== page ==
The two tailenders were conspicuously untroubled, although Shami edged Liam Plunkett behind yet was reprieved on 37 by an entirely unconvincing appeal which perhaps persuaded Bruce Oxenford not-out was still in order.

It remained that way until Kumar got greedy and holed out at mid-on off Moeen, attempting a second successive boundary.

Have you tried new the Independent Digital Edition apps?
Caption competition
Caption competition
Latest stories from i100
Daily Quiz
Have you tried new the Independent Digital Edition apps?
SPONSORED FEATURES
Independent Dating
and  

By clicking 'Search' you
are agreeing to our
Terms of Use.

Career Services

Day In a Page

Mullah Omar, creator of the Taliban, is dead... for the fourth time

Mullah Omar, creator of the Taliban, is dead... again

I was once told that intelligence services declare their enemies dead to provoke them into popping up their heads and revealing their location, says Robert Fisk
Margaret Attwood on climate change: 'Time is running out for our fragile, Goldilocks planet'

Margaret Attwood on climate change

The author looks back on what she wrote about oil in 2009, and reflects on how the conversation has changed in a mere six years
New Dr Seuss manuscript discovered: What Pet Should I Get? goes on sale this week

New Dr Seuss manuscript discovered

What Pet Should I Get? goes on sale this week
Oculus Rift and the lonely cartoon hedgehog who could become the first ever virtual reality movie star

The cartoon hedgehog leading the way into a whole new reality

Virtual reality is the 'next chapter' of entertainment. Tim Walker gives it a try
Ants have unique ability to switch between individual and collective action, says study

Secrets of ants' teamwork revealed

The insects have an almost unique ability to switch between individual and collective action
Donovan interview: The singer is releasing a greatest hits album to mark his 50th year in folk

Donovan marks his 50th year in folk

The singer tells Nick Duerden about receiving death threats, why the world is 'mentally ill', and how he can write a song about anything, from ecology to crumpets
Let's Race simulator: Ultra-realistic technology recreates thrill of the Formula One circuit

Simulator recreates thrill of F1 circuit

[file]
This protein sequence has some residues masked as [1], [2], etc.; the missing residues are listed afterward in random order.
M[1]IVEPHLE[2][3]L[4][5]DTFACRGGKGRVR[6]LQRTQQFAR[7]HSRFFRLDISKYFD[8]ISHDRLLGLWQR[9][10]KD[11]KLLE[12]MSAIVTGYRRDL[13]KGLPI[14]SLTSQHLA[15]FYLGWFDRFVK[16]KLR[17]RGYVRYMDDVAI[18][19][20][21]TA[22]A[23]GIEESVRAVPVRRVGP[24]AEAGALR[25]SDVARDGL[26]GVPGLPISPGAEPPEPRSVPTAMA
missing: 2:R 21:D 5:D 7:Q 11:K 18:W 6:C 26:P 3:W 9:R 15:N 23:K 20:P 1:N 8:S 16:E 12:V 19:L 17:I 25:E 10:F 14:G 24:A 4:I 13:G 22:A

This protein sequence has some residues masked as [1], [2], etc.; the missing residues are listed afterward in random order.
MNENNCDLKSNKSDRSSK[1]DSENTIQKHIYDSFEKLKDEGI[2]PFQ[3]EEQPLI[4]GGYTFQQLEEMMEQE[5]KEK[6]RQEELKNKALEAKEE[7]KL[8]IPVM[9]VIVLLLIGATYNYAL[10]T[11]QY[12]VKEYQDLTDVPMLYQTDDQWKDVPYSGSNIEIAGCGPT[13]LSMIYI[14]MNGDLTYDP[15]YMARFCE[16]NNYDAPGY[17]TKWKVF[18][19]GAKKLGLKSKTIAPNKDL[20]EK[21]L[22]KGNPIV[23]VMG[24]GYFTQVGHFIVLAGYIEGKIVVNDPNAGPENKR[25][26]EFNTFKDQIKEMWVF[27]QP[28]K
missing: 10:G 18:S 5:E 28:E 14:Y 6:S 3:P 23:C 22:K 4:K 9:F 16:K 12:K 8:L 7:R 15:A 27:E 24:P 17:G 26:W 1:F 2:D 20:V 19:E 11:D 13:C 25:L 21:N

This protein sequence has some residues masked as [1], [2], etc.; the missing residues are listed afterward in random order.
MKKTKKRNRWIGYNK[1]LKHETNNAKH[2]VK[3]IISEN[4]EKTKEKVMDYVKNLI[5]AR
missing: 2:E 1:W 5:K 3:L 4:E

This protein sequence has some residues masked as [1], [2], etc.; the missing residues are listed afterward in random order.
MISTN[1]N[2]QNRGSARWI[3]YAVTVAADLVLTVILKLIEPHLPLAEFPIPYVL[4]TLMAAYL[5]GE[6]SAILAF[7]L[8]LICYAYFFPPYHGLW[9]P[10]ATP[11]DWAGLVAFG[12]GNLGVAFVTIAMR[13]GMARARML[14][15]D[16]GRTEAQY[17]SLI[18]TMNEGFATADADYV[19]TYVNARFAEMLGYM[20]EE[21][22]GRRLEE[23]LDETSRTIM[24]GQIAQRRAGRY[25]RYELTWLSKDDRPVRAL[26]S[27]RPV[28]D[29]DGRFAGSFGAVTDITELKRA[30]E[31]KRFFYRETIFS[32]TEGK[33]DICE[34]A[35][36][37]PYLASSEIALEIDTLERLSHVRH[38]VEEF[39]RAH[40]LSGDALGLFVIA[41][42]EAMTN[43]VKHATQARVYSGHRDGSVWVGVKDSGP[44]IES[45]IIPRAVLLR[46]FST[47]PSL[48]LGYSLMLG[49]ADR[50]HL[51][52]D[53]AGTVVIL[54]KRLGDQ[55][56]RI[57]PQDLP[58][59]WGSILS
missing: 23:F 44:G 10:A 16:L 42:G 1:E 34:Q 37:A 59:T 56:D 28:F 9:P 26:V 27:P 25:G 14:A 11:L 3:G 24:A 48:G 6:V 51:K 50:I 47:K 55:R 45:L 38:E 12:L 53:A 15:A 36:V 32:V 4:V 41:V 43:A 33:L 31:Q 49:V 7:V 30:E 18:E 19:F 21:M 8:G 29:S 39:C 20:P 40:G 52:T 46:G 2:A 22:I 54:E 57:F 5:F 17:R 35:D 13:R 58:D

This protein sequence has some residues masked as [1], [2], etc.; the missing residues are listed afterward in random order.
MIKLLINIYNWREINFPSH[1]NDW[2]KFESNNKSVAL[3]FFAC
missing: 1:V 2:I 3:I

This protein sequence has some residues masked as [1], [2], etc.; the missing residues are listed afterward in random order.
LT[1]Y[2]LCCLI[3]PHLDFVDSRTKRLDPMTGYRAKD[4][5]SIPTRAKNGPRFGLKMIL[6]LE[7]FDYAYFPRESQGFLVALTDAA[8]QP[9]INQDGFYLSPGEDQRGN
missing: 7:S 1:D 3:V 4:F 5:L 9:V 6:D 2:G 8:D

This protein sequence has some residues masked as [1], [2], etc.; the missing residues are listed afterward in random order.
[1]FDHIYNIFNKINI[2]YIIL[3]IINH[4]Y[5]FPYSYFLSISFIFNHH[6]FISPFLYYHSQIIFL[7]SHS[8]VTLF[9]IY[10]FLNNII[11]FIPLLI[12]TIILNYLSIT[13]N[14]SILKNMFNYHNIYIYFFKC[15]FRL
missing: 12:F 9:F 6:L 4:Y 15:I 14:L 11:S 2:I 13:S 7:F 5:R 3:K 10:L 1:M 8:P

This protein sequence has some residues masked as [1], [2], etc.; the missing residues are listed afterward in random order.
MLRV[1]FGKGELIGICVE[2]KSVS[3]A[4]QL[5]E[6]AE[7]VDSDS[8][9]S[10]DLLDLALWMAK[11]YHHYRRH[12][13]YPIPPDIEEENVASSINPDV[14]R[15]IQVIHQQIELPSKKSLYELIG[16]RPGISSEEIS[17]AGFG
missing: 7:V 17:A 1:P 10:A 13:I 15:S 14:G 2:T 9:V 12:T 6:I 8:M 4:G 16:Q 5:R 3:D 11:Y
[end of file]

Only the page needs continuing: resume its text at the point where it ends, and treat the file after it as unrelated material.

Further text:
Rory Buckeridge gets behind the wheel and explains how it works
Twitter accused of 'Facebookisation' over plans to overhaul reverse-chronological timeline

Twitter accused of 'Facebookisation'

Facebook exasperates its users by deciding which posts they can and can’t see. So why has Twitter announced plans to do the same?
Jane Birkin asks Hermès to rename bag - but what else could the fashion house call it?

Jane Birkin asks Hermès to rename bag

The star was shocked by a Peta investigation into the exotic skins trade
10 best waterproof mascaras

Whatever the weather: 10 best waterproof mascaras

We found lash-enhancing beauties that won’t budge no matter what you throw at them
Diego Costa biography: Chelsea striker's route to the top - from those who shared his journey

Diego Costa: I go to war. You come with me...

Chelsea's rampaging striker had to fight his way from a poor city in Brazil to life at the top of the Premier League. A new book speaks to those who shared his journey
Ashes 2015: England show the mettle to strike back hard in third Test

England show the mettle to strike back hard in third Test

The biggest problem facing them in Birmingham was the recovery of the zeitgeist that drained so quickly under the weight of Australian runs at Lord's, says Kevin Garside
Women's Open 2015: Charley Hull - 'I know I'm a good golfer but I'm also just a person'

Charley Hull: 'I know I'm a good golfer but I'm also just a person'

British teen keeps her feet on ground ahead of Women's Open
Turkey's conflict with Kurdish guerrillas in Iraq can benefit Isis in Syria

Turkey's conflict with Kurdish guerrillas in Iraq can benefit Isis in Syria

Turkish President Erdogan could benefit politically from the targeting of the PKK, says Patrick Cockburn
Yvette Cooper: Our choice is years of Tory rule under Jeremy Corbyn or a return to a Labour government

Our choice is years of Tory rule under Corbyn or a return to a Labour government

Yvette Cooper urged Labour members to 'get serious' about the next general election rather than become 'a protest movement'